On November 24, Dr Manmohan Singh delivered a speech in the Rajya Sabha that proved to be the harshest and most noted criticism of the demonetisation move by prime minister Narendra Modi.

Singh, an Oxford- and Cambridge-educated economist, was scathing in his attack, calling it "monumental mismanagement" and "organised loot".

Source: b'Former Prime Minister Manmohan Singh speaks in the Rajya Sabha on November 24 / Youtube'

Just two weeks later, the former PM has come down heavily on the move again, this time in a detailed op-ed in the newspaper The Hindu published today.

This time, he has called demonetisation "a mammoth tragedy" that will let hoarders get away with a "mere rap on the knuckles".

Here are the highlights:

  • Good intentions don't justify the move

Singh slammed the Modi government for justifying the move as a check on “enemies from across the border… using fake currency notes” and to "break the grip of corruption and black money”, arguing that the end result is disastrous and thus the intention meaningless.

"The popular saying “the road to hell is paved with good intentions” serves as a useful reminder and warning in this context."

  • Move a tragedy because millions of Indians are without bank access

"While the number of bank branches in rural areas have nearly doubled since 2001, there are still more than 600 million Indians who live in a town or village with no bank...To tarnish these as ‘black money’ and throw the lives of these hundreds of millions of poor people in disarray is a mammoth tragedy," he writes. 

Singh goes on to term the decision as "a travesty of this fundamental duty."

  • It won't solve its purpose because only a tiny fraction of black money is in cash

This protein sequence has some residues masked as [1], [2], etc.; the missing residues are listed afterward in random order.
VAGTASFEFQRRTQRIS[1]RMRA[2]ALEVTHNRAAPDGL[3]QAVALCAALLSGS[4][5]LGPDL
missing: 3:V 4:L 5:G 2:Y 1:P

Singh writes that while many government in the past decades used Income Tax department, the Enforcement Directorate and schemes such as Voluntary Disclosure to crackdown on illicit money, these efforts targetted only "those suspected to be holders of such unaccounted wealth, not on all citizens."

He further writes that "evidence from these past attempts has shown that a large majority of this unaccounted wealth is not stored in the form of cash. All black money is not in cash, only a tiny fraction is."

Singh then concludes that demonetisation will cause "grievous injury to the honest Indian who earns his/her wages in cash and a mere rap on the knuckles to the dishonest black money hoarder."

  • The Rs 2000 note is a bad idea

Singh writes that the "government has actually made it easier to generate such unaccounted wealth in the future by the introduction of a Rs.2,000 note."

  • Other nations have done the same thing, but in a better way

He said that most nations that have undertaken such currency swap operations have done so over a certain time period and not as a sudden overnight operation. He notes that in a country as vast and diverse as India, demonetisation was expectedly going to be monumental challenge.

  • Decision is hasty

Singh brings up his own experience of standing "in long lines for rationed food during war time", saying that he never imagined that his countrymen and women too would wait endlessly for rationed money. Singh calls it "heartbreaking".

"That all of this suffering is due to one hasty decision makes it even more disconcerting," he writes.

  • It's really bad for the economy

Singh writes that "the macroeconomic impact of this decision of the government is likely to be hazardous." 

In what looks like a pot-shot at the Modi government that came to power after decimating UPA, Singh says that India’s trade numbers "are at multi-year lows, industrial production is shrinking and job creation is anaemic, this policy can act as a negative shock to the economy."

At such a time, he says, this "sudden overnight ban on currency has dented the confidence of hundreds of millions of Indian consumers" and that "this can have ripple effects on GDP growth and job creation."

  • Demonetisation deaths

In a veiled attack on the deaths across India that are being linked to demonetisation, Singh says the move "cannot entail even a single loss of life of an honest Indian."

Further, Singh seems to defend his own government in fighting black money saying that "it may be tempting and self-fulfilling to believe that one has all the solutions and previous governments were merely lackadaisical in their attempts to curb black money. It is not so." 

He argues that it's because every government has to care for the weak.

Singh's op-ed became a subject of discussion on the social media with 'Dr Manmohan Singh' trending on Thursday morning. Here's what Twitteratti said:

Some praised it, given Singh's credentials as an economist

Opposition and critics felt Singh himself has much to answer for, given his own argument about millions of Indians having no bank access